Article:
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Finding a Bunco group, one player at a time

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QUESTION

Dear Irene,

First of all, thank you for your blog and columns; I've gained much insight from you. I am a 42-year-old mother of two boys and I have always had trouble making friends. I've read countless books on the subject of relationships and intellectually, I know what to do: Be open, smile, ask questions, stay positive, etc. But it never seems to pan out for me in my search for finding meaningful friendships.

We moved to our community five years ago and I got involved in my church and kids' school. I've met women through the church moms' groups, volunteered for PTO and homeroom mom, sat with parents at sporting events, and the same thing always happens. The other women are cordial, but no one ever makes an effort to befriend.

I've tried inviting people to lunch or throwing a party. But it seems like I am always on the outside and the very few who attend only do so if they have nothing better going on. Recently, on two separate occasions, I discovered that a group of women were getting book groups together. I approached the organizer of each group and casually mentioned that I'd heard about their groups and, as an avid reader, would like to join. In both cases, I got the cold shoulder, change of subject, no invitation. This has happened before with two different Bunco groups when we lived in a different town. So I attempted to start a Bunco group, but it petered out after only a few months because, again, people would only come if they had nothing better to do.

I feel like I am always standing outside the door, begging to be let in. I'm generally a nice person, and try to be kind and compassionate to others, so I don't understand what I am doing wrong. It is especially frustrating when I see nasty, competitive women who are awful to each other at the center of every social group. Do I need to start being a mean-spirited bitch in order to have friends?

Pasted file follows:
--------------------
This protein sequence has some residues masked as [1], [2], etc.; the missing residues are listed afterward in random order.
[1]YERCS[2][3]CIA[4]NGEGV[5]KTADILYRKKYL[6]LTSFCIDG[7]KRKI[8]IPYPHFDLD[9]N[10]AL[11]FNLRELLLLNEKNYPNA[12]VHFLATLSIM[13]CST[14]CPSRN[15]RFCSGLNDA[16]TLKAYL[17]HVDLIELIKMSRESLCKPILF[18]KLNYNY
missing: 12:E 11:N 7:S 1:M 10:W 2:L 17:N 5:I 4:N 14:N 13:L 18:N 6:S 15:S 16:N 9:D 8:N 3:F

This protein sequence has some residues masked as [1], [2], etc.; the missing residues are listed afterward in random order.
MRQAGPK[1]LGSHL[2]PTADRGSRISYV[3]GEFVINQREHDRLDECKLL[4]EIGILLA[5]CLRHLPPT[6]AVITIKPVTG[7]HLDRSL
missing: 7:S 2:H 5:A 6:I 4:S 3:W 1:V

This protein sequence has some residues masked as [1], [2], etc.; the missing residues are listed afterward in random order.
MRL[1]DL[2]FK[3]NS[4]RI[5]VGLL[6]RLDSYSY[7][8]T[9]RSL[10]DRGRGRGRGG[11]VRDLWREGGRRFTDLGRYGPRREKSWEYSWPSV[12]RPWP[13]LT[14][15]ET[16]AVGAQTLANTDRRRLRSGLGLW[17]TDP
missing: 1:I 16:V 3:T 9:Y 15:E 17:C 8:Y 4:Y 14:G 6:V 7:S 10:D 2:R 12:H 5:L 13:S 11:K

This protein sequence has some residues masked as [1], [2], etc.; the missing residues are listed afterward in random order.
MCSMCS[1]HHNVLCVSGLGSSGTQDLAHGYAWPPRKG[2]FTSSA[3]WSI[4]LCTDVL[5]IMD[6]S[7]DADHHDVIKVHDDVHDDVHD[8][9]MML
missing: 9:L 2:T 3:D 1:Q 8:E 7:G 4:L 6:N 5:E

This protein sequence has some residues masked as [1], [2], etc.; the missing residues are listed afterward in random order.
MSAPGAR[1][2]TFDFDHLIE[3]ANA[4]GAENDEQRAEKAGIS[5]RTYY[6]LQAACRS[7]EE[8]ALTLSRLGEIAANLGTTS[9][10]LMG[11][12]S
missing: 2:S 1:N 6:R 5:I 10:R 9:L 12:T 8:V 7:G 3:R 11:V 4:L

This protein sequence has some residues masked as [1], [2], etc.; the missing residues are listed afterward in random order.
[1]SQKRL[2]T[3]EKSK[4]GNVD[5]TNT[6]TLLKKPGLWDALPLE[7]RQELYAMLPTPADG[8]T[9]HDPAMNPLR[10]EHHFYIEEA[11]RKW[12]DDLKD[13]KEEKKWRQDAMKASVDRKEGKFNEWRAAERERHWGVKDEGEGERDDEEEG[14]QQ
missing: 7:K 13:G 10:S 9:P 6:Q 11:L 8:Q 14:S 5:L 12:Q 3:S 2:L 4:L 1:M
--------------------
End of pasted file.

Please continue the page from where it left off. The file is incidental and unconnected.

Signed,
Michelle

ANSWER

Dear Michelle,

No, absolutely not! You don't need to be a mean-spirited bitch in order to have friends although I can understand why you might feel that way. Unfortunately, it sounds like you live in a competitive community where the existing cliques you've encountered at school and church are pretty closed to newcomers. You may also be looking for friends in the wrong places or making poor choices.

Are there other women in town or are "unaffiliated" like you? If so, where might you find them? Instead of looking for a group all at once (e.g. by throwing parties or starting Bunco groups), perhaps you could seek out individuals, one person at a time. With summer approaching, might you find a potential friend at a park or a pool and could approach with your warm smile? Someone at the nail shop or at the hairdresser whom you've seen more than once and you could start a chat with? Could you sign up for an adult education class one evening and invite one person for coffee afterwards? Are there Meetup groups in your community with other people seeking new friends? Do you have any time for a part-time job that would give you the opportunity to be with people?

One of my favorite Seinfeld episodes is called The Opposite. George Costanza (Jason Alexander) decides that because his instincts are typically wrong, he is going to do the exact opposite of what he would ordinarily be inclined to do. You don't need to take it to this comedic extreme, but could you change your tack? For example, might there be someone older or younger than you whom you haven't approached who seems friend-worthy?

If none of these suggestions resonates with you, confide in someone who knows you well (e.g. your mother, husband, sister-in-law, etc.), and who is willing to be brutally honest about why they think you're having trouble making friends. Is it situational or is it something you are doing or saying (or not doing or not saying)? Since they know you better, maybe their suggestions will be more on target than mine.

Above all, don't give up. Many women have written to me with similar problems so you aren't alone; making friends can be challenging. Despite your frustrations, try to remain confident and open. Follow your own interests so you remain an interesting person. You may need to spend more time reading, writing or gardening, before you collect enough women for your own Bunco game.

I hope this helps.

Warm regards,
Irene

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